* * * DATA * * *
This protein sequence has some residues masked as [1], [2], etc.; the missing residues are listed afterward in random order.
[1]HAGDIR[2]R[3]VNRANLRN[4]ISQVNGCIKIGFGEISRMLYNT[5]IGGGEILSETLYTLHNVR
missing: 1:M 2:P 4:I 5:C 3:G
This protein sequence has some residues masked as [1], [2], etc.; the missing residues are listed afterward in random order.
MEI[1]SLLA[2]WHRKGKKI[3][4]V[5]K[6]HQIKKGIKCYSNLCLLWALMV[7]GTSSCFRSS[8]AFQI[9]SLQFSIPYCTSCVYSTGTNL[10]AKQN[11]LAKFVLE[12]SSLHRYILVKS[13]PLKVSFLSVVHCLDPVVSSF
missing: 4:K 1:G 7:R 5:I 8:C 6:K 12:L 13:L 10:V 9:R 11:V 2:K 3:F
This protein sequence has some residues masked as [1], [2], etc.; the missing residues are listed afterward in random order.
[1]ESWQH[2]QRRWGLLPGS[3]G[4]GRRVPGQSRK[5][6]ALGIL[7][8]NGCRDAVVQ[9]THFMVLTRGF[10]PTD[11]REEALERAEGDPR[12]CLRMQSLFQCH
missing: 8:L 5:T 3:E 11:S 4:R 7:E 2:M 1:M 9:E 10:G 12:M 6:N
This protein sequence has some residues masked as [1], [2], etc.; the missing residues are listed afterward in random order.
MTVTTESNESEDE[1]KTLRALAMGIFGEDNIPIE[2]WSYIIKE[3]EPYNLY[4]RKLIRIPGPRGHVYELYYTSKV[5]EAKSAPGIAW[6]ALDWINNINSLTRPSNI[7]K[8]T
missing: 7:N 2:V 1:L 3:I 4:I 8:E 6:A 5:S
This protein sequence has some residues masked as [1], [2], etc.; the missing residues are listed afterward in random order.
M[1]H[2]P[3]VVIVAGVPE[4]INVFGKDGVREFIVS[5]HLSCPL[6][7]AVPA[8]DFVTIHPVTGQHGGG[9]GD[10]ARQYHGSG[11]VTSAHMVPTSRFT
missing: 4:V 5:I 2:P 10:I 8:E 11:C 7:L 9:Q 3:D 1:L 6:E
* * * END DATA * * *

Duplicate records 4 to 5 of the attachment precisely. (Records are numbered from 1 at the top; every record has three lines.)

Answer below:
This protein sequence has some residues masked as [1], [2], etc.; the missing residues are listed afterward in random order.
MTVTTESNESEDE[1]KTLRALAMGIFGEDNIPIE[2]WSYIIKE[3]EPYNLY[4]RKLIRIPGPRGHVYELYYTSKV[5]EAKSAPGIAW[6]ALDWINNINSLTRPSNI[7]K[8]T
missing: 7:N 2:V 1:L 3:I 4:I 8:E 6:A 5:S
This protein sequence has some residues masked as [1], [2], etc.; the missing residues are listed afterward in random order.
M[1]H[2]P[3]VVIVAGVPE[4]INVFGKDGVREFIVS[5]HLSCPL[6][7]AVPA[8]DFVTIHPVTGQHGGG[9]GD[10]ARQYHGSG[11]VTSAHMVPTSRFT
missing: 4:V 5:I 2:P 10:I 8:E 11:C 7:L 9:Q 3:D 1:L 6:E